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Reform of the EU pharmaceutical legislation in a nutshell

🔶The European Commission has unveiled draft legislation that addresses the planned reform of EU pharmaceutical law. This is the biggest revision of pharmaceutical law at EU level in 20 years.

🔶The main reason for reforming this area of law in the European Union is the need to ensure equal access to safe and affordable medicines wherever you live in the EU and to reduce the environmental impact of medicines. The changes also respond to the need to create a more innovative and competitive environment for the development and production of medicines and innovative treatments in Europe.


➤The reasons for the new regulations also include other shortcomings in pharmaceutical legislation:

  • Patients' medical needs are not sufficiently met.

  • Affordability of medicines is a challenge for healthcare systems.

  • Patients in the EU have unequal access to medicinal products.

  • Shortages of medicinal products are becoming an increasingly serious problem in the EU.

  • The life cycle of a medicinal product can have a negative impact on the environment.

  • The regulatory framework does not take sufficient account of innovation and in some cases creates unnecessary administrative burdens.


➤REGULATION OF THE EUROPEAN PARLIAMENT AND OF THE COUNCIL of 26.04.2023. laying down EU procedures for the authorisation and supervision of medicinal products for human use and laying down the rules governing the activities of the European Medicines Agency, amending Regulation (EC) No 1394/2007 and Regulation (EU) No 536/2014 and repealing Regulation (EC) No 726/2004, Regulation (EC) No 141/2000 and Regulation (EC) No 1901/2006 - as this document is referred to - highlights that EU pharmaceutical legislation has enabled the authorisation of safe, effective, high-quality medicinal products. However, patient access to medicinal products in the EU and the safety of the supply are of increasing concern.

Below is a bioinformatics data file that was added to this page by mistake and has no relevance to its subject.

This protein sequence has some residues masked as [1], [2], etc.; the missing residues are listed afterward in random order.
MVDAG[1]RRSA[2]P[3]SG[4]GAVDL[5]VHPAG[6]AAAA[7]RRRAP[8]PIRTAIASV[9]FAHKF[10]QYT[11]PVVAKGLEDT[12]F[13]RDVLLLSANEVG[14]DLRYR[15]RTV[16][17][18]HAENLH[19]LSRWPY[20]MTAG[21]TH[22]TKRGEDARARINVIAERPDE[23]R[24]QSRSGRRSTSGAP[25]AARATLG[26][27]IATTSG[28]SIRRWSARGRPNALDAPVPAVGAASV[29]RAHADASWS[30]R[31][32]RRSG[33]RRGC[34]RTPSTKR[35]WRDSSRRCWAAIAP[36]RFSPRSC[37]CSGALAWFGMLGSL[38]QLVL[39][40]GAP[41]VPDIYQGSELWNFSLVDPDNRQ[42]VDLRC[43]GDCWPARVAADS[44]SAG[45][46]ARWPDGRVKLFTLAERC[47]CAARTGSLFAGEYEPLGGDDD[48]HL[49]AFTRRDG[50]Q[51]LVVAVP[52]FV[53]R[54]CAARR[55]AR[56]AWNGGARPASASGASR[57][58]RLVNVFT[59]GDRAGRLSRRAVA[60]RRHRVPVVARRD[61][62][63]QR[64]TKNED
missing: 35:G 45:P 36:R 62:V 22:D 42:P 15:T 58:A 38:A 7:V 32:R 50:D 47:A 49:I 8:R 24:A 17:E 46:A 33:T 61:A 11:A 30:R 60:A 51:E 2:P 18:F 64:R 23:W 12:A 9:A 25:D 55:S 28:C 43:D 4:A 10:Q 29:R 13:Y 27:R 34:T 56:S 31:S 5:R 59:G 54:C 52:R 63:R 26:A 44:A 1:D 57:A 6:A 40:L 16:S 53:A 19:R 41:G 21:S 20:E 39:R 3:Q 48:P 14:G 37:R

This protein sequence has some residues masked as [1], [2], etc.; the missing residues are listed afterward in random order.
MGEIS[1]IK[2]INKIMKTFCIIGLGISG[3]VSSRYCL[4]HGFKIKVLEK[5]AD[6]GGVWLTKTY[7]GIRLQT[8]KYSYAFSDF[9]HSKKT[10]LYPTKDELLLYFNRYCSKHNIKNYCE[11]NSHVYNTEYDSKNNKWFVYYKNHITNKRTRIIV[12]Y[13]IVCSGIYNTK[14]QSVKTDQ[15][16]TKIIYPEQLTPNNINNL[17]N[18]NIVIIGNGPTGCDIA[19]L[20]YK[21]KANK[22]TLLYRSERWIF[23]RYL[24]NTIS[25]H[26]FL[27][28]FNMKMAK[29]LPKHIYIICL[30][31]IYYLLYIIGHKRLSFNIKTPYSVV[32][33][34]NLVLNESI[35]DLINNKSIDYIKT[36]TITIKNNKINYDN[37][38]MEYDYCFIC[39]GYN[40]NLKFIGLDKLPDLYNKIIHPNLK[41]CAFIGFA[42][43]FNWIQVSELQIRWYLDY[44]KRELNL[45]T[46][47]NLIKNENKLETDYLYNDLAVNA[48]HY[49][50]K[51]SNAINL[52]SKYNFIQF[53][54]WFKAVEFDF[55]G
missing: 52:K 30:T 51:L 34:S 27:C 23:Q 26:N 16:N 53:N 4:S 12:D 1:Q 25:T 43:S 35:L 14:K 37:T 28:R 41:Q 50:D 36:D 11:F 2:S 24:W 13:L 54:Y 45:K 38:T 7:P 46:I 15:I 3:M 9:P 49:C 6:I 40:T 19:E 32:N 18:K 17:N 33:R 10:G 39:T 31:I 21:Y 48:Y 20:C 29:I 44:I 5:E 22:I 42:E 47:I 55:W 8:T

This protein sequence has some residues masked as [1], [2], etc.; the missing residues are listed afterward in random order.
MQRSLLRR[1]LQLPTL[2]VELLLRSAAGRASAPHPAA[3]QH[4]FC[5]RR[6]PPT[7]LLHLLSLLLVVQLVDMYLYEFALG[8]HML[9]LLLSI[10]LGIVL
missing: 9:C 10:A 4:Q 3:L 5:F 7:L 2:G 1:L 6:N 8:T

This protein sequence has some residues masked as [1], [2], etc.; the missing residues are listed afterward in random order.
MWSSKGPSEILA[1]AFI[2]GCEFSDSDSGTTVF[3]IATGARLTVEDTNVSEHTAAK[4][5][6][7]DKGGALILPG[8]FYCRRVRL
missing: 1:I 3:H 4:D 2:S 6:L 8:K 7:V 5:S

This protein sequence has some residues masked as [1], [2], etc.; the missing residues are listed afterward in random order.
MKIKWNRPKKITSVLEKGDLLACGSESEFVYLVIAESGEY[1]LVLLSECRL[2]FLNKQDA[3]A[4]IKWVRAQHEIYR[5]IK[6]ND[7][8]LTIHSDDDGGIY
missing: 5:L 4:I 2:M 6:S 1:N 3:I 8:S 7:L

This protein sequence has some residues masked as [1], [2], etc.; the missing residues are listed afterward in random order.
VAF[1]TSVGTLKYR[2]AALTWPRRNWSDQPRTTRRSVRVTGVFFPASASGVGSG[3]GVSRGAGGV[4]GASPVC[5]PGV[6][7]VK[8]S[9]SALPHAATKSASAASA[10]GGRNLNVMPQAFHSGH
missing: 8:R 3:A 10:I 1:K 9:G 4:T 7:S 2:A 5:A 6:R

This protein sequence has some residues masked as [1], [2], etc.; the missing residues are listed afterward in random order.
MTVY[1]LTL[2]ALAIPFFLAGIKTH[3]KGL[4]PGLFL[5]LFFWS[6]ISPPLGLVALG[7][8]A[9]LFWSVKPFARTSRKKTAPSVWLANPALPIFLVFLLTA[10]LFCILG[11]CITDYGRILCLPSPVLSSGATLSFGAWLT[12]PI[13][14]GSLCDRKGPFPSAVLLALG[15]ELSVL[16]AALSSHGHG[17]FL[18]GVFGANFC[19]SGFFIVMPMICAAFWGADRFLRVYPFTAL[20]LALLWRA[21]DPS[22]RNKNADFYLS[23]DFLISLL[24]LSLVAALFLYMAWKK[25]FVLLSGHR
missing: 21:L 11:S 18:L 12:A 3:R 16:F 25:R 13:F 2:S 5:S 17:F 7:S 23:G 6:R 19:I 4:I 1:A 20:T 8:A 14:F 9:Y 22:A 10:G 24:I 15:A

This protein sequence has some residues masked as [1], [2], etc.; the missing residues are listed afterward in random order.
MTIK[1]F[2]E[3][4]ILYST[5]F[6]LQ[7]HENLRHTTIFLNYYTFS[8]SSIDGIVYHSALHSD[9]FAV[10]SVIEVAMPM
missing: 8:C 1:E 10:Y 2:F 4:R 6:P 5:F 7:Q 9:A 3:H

➤The document outlines the overall objectives of the changes such as:

  • to guarantee a high level of public health by ensuring the quality, safety and efficacy of medicinal products for EU patients;

  • to harmonise the internal market for the supervision and control of medicinal products and the rights and obligations of Member States' competent authorities.


➤And specific objectives:

  • Ensure timely and equitable access to safe, effective and affordable medicines for all patients across the EU;

  • to improve security of supply and ensure that patients have access to medicines wherever they live in the EU;

  • to create an attractive, innovation-friendly and competitive environment for research, development and manufacturing of medicines in Europe;

  • to make medicines more environmentally sustainable.


➤Key further plans at EU level :

  1. Establish an EU list of critical medicines to identify which medicines require additional measures in the supply chain.

  2. Introduce common derogations in 2024 so that medicines reach patients.

  3. Organise an exchange of best practices on mutual pricing and reimbursement levels between EU countries.

  4. Issue EU guidelines on importing medicines to increase security of supply by early 2024 at the latest.

  5. Initiate joint EU purchases of antibiotics and medicines for respiratory viruses for the winter season 2024/25.


➤Key changes following the amendment:

1. Ensuring drug safety - managing drug shortages in the EU.

All patients in Europe should have equal access to medicines. Medicines should reach where there is demand for them. All countries in the Union should receive medicines at the same time. In practice, this means that all patients in the EU will have equal access to safe, effective and affordable medicines that are available on time.